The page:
Sequels and franchises, whether we like it or not, are an essential part of the Hollywood machine; they have been ever since 1916, when director Thomas Dixon unleashed The Fall of a Nation, a follow-up to his seminal silent The Birth of a Nation. A shared cinematic universe is also nothing new, despite Marvel and Tolkien adaptations bringing them increasingly to our attention. The first – and in many opinions, finest – communal chronicles were launched in the early 1930s, compliments of Universal’s classic monster movies.
Horror fans of any vintage go misty-eyed at any mention of James Whale’s brace of Frankenflicks, Tod Browning’s trip to Transylvania or George Waggner’s full moon fever, and each of these launched multiple follow-ups, keeping the likes of Lon Chaney, Boris Karloff, Bela Lugosi and Glenn Strange in gainful employment for many years. It was the Monster Rally flicks that united all these beloved beasties, such as 1943’s Frankenstein Meets the Wolf Man and 1944’s House of Frankenstein, that really put them on the map, however; these sequels may not have been ground-breaking genre landmarks like the originals that spawned them, but lordy were they a lot of fun.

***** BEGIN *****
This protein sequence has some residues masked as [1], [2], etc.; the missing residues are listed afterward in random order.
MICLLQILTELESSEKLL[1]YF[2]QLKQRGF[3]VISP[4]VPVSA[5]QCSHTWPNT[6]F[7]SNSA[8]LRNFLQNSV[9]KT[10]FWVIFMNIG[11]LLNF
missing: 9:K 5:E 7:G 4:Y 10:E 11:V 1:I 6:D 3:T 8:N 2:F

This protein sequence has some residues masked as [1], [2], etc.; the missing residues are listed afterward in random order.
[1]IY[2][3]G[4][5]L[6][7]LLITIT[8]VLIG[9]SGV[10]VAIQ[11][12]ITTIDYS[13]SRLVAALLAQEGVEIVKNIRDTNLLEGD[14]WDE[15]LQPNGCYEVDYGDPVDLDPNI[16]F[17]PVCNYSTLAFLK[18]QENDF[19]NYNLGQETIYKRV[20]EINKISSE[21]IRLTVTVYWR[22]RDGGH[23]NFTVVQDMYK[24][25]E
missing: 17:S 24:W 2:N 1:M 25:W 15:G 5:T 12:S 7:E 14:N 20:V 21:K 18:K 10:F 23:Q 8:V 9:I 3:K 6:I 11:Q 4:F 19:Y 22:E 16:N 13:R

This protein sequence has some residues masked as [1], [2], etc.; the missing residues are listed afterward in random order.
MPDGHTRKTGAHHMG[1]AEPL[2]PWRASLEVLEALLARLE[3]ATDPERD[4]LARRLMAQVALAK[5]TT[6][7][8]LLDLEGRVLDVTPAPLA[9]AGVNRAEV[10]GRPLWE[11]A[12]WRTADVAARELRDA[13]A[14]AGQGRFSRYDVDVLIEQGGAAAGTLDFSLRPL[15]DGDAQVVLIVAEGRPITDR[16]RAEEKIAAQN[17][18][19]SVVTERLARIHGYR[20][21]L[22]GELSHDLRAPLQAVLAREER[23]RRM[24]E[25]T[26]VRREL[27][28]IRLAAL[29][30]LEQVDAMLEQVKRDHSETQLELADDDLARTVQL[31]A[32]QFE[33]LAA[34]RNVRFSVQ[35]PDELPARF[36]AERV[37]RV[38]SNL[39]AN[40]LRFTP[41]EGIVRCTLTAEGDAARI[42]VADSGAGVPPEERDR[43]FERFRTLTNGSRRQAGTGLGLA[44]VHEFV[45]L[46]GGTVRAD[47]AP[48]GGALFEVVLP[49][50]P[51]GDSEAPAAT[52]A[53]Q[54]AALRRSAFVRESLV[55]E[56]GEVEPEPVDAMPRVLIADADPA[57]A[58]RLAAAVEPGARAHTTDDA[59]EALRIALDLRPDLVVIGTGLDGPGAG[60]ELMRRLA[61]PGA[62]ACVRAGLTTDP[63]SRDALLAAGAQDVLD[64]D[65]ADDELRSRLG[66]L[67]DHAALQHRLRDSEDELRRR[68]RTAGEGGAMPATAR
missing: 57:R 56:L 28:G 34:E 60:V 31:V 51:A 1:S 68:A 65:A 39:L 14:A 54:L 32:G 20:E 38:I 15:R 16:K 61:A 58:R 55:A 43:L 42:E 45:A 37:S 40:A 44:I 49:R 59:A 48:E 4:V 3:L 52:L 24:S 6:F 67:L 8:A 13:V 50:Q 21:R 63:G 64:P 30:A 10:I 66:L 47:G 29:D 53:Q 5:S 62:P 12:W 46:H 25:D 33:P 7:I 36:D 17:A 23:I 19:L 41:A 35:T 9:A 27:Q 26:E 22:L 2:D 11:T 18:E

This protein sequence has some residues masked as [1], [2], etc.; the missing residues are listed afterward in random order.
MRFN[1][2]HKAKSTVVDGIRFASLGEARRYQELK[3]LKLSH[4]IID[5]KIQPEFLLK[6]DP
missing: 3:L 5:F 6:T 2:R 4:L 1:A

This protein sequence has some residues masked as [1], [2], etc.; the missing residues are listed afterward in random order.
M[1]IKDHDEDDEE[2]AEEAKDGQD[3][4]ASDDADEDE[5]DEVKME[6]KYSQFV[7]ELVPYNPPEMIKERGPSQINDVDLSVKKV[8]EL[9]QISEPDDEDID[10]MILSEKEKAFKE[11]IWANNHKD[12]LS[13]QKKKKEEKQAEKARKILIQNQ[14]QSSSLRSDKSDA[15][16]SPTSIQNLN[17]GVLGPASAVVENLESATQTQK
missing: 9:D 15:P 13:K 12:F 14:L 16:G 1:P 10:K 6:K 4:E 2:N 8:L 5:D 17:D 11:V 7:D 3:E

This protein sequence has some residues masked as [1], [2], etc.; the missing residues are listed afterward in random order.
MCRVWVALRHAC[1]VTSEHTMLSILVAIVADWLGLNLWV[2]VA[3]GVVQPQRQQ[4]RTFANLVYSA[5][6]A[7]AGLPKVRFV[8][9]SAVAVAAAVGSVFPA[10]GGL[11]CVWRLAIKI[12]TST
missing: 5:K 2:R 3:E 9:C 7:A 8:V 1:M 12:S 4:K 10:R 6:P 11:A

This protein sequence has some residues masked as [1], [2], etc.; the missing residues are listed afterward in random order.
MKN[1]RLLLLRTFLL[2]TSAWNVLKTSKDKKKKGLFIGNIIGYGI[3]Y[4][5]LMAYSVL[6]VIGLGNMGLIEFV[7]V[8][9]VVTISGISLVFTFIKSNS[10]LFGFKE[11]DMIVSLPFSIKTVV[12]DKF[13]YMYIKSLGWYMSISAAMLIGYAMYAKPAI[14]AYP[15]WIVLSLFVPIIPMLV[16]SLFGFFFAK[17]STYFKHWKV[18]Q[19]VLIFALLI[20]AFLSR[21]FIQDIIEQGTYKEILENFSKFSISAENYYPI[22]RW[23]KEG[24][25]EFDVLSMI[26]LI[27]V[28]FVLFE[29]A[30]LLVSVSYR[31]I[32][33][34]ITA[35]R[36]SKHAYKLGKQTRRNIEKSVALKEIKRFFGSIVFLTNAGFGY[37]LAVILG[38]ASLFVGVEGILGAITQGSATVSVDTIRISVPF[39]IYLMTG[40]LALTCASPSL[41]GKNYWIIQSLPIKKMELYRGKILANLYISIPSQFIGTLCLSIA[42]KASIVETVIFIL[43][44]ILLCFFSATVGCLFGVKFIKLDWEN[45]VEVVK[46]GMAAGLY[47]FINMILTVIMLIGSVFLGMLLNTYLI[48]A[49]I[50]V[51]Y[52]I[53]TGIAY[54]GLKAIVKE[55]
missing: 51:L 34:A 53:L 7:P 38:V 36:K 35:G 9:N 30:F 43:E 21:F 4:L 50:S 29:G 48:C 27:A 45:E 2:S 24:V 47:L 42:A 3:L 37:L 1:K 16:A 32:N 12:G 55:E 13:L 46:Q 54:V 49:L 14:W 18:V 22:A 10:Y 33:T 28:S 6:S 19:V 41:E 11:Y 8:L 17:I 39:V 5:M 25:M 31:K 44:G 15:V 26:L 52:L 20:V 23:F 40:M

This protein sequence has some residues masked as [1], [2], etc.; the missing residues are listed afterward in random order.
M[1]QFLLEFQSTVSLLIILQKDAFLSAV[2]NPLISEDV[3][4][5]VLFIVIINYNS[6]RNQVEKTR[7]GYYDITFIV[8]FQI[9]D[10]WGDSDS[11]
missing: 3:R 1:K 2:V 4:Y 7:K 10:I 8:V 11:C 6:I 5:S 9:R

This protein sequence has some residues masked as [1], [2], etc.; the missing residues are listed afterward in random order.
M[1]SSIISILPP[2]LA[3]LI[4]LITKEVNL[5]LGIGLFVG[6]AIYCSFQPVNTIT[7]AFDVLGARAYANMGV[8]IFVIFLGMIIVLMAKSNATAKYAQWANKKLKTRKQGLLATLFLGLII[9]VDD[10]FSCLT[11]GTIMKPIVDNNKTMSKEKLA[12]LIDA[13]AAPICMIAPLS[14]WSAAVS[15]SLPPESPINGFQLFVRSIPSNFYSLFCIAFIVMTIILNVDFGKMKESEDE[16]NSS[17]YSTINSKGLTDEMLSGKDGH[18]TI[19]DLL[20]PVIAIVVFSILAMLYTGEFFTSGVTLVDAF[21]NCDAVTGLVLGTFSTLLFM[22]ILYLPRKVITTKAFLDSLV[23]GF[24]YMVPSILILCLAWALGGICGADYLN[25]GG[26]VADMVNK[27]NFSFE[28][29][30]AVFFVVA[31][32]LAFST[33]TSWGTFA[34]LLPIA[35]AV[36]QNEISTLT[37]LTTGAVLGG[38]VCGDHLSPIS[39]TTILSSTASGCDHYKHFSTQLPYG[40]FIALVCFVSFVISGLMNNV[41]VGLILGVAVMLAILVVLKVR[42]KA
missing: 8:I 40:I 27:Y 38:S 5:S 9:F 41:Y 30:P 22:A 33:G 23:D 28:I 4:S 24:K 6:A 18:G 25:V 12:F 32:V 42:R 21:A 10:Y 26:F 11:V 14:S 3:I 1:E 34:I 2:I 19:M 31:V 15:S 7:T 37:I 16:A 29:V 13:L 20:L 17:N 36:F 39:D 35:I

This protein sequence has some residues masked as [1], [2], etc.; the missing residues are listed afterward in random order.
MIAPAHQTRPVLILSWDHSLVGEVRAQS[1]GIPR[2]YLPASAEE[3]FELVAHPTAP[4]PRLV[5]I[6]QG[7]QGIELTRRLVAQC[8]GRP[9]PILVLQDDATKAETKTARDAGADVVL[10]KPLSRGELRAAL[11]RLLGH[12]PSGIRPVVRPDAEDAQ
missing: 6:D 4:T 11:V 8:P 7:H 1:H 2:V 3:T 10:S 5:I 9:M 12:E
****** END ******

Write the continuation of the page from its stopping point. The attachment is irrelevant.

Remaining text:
The raft of reboots produced by Hammer Studios throughout the 1950s and 1960s provided plenty of thrills and spills but kept the paranormal protagonists apart, while Stephen Sommers breathed new life into the genre with his take on The Mummy in 1999. Cards on the table time; this scribe thought The Mummy was great. Packed with action, lovable heroes, a suitably spooky but sympathetic adversary and a jet-propelled script, it was the perfect way to bring the classic gallery of monsters back to their rightful place at the top of the terror tree in a post-slasher age, where screen chills seemed destined to carry a PG-13 certificate. The sequel (The Mummy Returns) was a CGI-saturated misstep, but that didn’t deter excitement about Sommers next project as Van Helsing looked like catnip on paper for fans of fright-fused fantasy. Hugh Jackman battling Dracula, The Wolf Man and Frankenstein’s Monster in some kind of festival of Fiends Reunited? It would surely be glorious!